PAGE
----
Figure holding hands up imploringly while in background they search through cards looking for the right words

Susan's story

The story may contain themes of a sensitive nature. See our guidance on viewing the exhibition.

Susan was involved in a serious snowmobile accident that left her with two hidden disabilities: a brain injury and visual impairment She described the recovery as like moving to a foreign country and having to learn a new language:

It's been a very difficult journey going from being non-disabled to being disabled person.

Susan’s brain injury means that she struggles with her short-term memory, and it has slowed down her ability to process information. Both issues make understanding and responding to communication difficult and frustrating:

If I try to do too much at the same time, or at a fast pace or multi-task, I will suffer from information overload and make mistakes.

What makes this particularly stressful is that from the outside these difficulties are not immediately apparent, so she finds that other people get annoyed with her. But she knows that if they phrased the questions more clearly she would be able to understand and be able to respond effectively.

Susan also becomes annoyed with herself because during interactions with people she feels herself struggling to find the right words, and then afterwards she knows there are things that she wished she'd said or done This is even more frustrating because she remembers the sharpness that she used to have as a computing graduate.

Susan finds it difficult to explain her disability to others, explaining what she can and can't do. Andy and Susan discussed ways of conveying this outer and inner conflict that would give others an insight into her disability. One analogy was to a filing cabinet, except that all the files have been scattered all over the floor:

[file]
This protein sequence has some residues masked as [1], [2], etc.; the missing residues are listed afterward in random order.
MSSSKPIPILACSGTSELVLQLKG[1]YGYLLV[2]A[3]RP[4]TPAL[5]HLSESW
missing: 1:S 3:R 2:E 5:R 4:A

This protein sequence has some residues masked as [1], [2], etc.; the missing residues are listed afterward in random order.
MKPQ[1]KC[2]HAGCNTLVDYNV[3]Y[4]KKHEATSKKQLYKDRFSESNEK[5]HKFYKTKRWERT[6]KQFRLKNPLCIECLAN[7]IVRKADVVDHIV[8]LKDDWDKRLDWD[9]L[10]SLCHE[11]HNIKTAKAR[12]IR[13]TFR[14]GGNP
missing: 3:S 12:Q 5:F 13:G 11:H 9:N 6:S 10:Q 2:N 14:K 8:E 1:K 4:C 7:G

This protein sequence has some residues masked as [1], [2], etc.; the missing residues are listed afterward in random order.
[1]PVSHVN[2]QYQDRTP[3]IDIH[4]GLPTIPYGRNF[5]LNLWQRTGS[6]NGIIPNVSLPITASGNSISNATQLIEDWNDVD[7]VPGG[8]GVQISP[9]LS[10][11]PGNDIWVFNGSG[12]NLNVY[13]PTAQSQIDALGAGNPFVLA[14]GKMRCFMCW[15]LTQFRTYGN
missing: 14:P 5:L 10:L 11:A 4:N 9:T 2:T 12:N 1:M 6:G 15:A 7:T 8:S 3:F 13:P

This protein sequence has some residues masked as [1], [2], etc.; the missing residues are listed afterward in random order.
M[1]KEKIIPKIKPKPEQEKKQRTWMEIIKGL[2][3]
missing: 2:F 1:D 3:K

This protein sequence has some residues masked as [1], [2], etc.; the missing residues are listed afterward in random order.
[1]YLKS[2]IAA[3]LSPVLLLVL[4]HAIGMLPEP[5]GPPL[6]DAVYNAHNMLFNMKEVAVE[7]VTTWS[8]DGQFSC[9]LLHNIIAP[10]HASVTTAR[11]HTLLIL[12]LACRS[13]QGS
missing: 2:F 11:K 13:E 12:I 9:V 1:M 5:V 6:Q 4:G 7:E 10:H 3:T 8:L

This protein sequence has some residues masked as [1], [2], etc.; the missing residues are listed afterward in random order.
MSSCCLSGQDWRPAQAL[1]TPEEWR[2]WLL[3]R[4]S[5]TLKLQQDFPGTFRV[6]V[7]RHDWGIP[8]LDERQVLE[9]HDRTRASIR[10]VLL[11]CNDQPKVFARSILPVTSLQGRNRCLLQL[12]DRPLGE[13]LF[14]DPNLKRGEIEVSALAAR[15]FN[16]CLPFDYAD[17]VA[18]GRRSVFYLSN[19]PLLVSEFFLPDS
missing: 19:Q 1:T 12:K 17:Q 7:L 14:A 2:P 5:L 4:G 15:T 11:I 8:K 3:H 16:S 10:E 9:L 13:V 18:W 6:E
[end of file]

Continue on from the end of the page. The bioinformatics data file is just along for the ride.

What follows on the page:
She is desperately rummaging through those files trying to find the right one.

But it always seems to be slightly out of reach.

There is a battle with her own brain which makes her agitated.

And barriers in her brain stopping her achieving what she wants to achieve.

So she struggles to cope.

The painting illustrates this inner conflict by showing both the outer Susan, the one others would see, with no visible disability. And showing two representations of her inner self, firstly frantically searching for the correct words on the floor, and then throwing her arms up in frustration as she fails to find the right response.

Susan hopes that by portraying her own struggles it will helps others to interact better with people who have hidden disabilities. She knows there are times when if people were clearer in their communication, she would be able to respond more easily. As she says:

A lack of understanding about how to support people with hidden disabilities makes mental health problems worse for the disabled person.


Click or tap to see another painting.


See the full image and read Rani's story
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See the full image and read Kainaat's story
See the full image and read Katrina's story
See the full image and read Mustak's story
See the full image and read Peem's story
See the full image and read Sarah's story
Faded image of figure holding hands up imploringly while in background they search through cards looking for the right words and the words "Current painting" over the top
See the full image and read Sharm's story

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